mad doctorsGhana’s chief psychiatrist, Dr Akwesi Osei, has made the startling announcement that his own psychiatric doctors, responsible for the mental health of the nation, are themselves suffering from mental disorders! He has not stated whether he has included himself in this diagnosis.

Did he know these doctors were mad when they were employed, or have they become disordered under his administration? It is certainly a serious state of affairs especially for those who need treatment!

For those that may not know the background, there is currently civil unrest amongst many workers in Ghana over issues with salaries. Doctors are striking because of longstanding, unresolved pay disputes with the government.

Doctors additional allowances for all their extra hours were merged with their salaries onto a single spine salary structure (ssss) – the 3rd salary structure doctors have been moved onto. The merging of salaries with allowances has resulted in less pay which has in turn affected pensions. Despite what the government promised, they unilaterally changed the deal in contravention of the Labour Act 2003. Let’s not forget government ministers have increased their own salaries and receive endless allowances!

Teachers have also been battling with salary discrepancies since 2010!

It spite of these clear injustices, Dr Osei has stated to the media that all labour disturbances are a sign of mental disorder, which includes his own striking doctors!

Hysterical womenIt was not so long ago that women were categorised as suffering from hysteria if they showed resistance to patriarchy.

“Doctors had observed that hysterical women were resistant to or critical of marriage, and were believed to be strangely independent and assertive. While hysterical girls were viewed as closet feminists and rejecting traditional roles, likewise feminist activists were denigrated as hysterics, sick and abnormal women who did not represent their sex. By the 1880s, it had become common in England for the term ‘hysterical’ to be linked to feminist protests in newspapers and in the rhetoric of anti-suffragists.” – Paul Turnball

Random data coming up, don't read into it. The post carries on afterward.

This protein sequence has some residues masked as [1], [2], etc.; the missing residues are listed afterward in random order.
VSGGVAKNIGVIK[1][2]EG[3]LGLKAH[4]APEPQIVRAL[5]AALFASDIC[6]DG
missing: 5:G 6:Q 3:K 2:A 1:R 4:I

Does being healthy mean ‘shut up and put up’ and accept the status quo? Are workers supposed to accept the injustices of capitalism and to be labelled mentally disordered if they show resistance? Rather I would suggest it is a sign of a healthy person to resist injustice.

Dr Osei has also claimed that LGBT people suffer from mental disorders and therefore

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should not qualify for human rights.

Even if we wish to accept his lone voice (standing in contradiction to international medical opinion) that LGBT people suffer from a mental disorder, is he now suggesting that all people with mental disorders should be denied human rights? Perhaps this attitude may account for the appalling treatment of many mentally ill people in Ghana as shown in Africa Review and the photoblog of  Nyani Quarmyne.

Human Rights Watch has described the situation in Ghana as “appalling” and that:

“In psychiatric hospitals, people with mental disabilities face overcrowding and unsanitary conditions.”

When people make personal assertions, especially those which contradict scientific and medical research, we should demand evidence. Like all scientific research it should be peer reviewed and assessed. Personal opinions, particularly from those in positions of power, should remain personal or stated as such. When personal opinions appear to support elite interests, the position of neutrality we expect from doctors can appear compromised.

Ghana’s health professionals are doing a great job in caring for people. Mental health is still facing stigmatisation and cultural and religious misunderstandings. Our doctors need support from the state not penalisation and name calling. There is much education and work to be done.

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